Help the Hospices welcomes the publication of Monitor’s Fair Playing Field Review, which explores issues affecting the ability of charities to deliver NHS services.
For over 40 years, local charitable hospices have provided the vast majority of hospice care within the UK, caring for over 360,000 patients and family members each year. They provide over 80% of the specialist palliative care inpatient beds within the health care system and are major providers of home based care, yet they are frequently disadvantaged compared to other types of healthcare organisations.
The Health and Social Care Act 2012 placed a requirement on the Secretary of State to report back to Parliament on the way in which the health care system operates for different types of organisations. This requirement was influenced by a campaign led by Sue Ryder and Help the Hospices to encourage the Government to address the additional VAT costs that hospices face. Under current tax rules the NHS is able to recover VAT on certain non-business supplies that charitable hospices cannot. Hospices often cover this ‘VAT gap’ with charitable donations, diverting resources away from vital services.
Jonathan Ellis, director of policy and parliamentary affairs at Help the Hospices, said:
“With an ageing population and growing demand for end of life care, there is an urgent need to level the playing field for local hospices to support and develop their role as leaders, educators and major funders of end of life care within the communities that they serve.
Most of the funding to provide hospice care comes from local people, not from the Government. Addressing the VAT burden on charitable hospices would help them in a difficult economic climate to use charitable funds to do what they do best – provide more care to more patients, families and carers in the local community.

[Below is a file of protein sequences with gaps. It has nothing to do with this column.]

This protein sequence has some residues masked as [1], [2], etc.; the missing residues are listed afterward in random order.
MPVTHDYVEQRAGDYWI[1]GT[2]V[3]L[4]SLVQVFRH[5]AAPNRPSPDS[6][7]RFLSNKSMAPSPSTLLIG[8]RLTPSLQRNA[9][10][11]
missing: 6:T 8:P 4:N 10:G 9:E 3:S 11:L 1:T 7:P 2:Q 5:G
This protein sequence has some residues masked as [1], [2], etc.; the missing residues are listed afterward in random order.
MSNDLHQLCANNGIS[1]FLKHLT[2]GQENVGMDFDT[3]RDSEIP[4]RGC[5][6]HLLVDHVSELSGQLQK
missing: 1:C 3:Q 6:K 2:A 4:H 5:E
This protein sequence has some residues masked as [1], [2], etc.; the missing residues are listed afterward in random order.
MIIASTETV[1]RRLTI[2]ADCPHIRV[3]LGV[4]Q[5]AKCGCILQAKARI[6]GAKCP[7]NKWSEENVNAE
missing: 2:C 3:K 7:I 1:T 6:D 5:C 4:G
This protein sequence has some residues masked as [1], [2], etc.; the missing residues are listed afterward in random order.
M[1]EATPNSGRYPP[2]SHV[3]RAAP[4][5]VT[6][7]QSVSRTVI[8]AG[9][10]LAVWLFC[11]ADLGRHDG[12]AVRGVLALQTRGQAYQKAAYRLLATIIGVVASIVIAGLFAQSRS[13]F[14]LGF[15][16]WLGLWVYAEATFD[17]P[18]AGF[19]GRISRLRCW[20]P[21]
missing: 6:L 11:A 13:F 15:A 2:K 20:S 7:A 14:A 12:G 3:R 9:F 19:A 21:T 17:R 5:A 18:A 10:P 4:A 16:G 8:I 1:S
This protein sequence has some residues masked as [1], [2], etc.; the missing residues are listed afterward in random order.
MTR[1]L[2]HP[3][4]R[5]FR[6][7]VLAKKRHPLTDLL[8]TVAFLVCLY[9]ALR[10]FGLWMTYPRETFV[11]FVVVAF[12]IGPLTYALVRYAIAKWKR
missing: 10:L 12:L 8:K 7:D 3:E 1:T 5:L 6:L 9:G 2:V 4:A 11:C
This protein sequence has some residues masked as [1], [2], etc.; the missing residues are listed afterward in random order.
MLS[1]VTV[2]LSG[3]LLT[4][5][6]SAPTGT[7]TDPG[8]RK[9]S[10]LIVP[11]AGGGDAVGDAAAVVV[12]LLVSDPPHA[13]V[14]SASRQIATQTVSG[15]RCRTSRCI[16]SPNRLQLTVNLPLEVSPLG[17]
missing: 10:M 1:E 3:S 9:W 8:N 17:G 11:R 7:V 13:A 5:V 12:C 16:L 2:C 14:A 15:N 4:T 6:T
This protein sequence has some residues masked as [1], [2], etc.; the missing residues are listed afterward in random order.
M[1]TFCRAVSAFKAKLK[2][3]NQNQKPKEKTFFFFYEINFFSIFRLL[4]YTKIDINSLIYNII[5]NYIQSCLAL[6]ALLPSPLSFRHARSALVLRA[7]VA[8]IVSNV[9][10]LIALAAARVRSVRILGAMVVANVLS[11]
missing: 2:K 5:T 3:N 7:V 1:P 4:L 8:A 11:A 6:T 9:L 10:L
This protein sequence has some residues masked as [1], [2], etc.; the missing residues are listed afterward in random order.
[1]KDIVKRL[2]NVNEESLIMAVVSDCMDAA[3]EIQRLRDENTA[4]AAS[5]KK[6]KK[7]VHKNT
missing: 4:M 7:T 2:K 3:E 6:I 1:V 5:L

Hospices are unique among providers of health and social care because they contribute so significantly to the funding and provision of end of life care – raising more than £30 for every £10 of government funding. As the report acknowledges, there is a need for stronger partnership working, using the expertise of both the third sector and the NHS to renew focus on providing services for the benefit of the patient. It is now up to commissioners and care professionals to work in partnership to turn this into reality.
We welcome the approach that Monitor has taken in conducting this review, listening to the voice of local hospices and we now encourage the Government to take early steps to deliver greater fairness for charities like hospices.”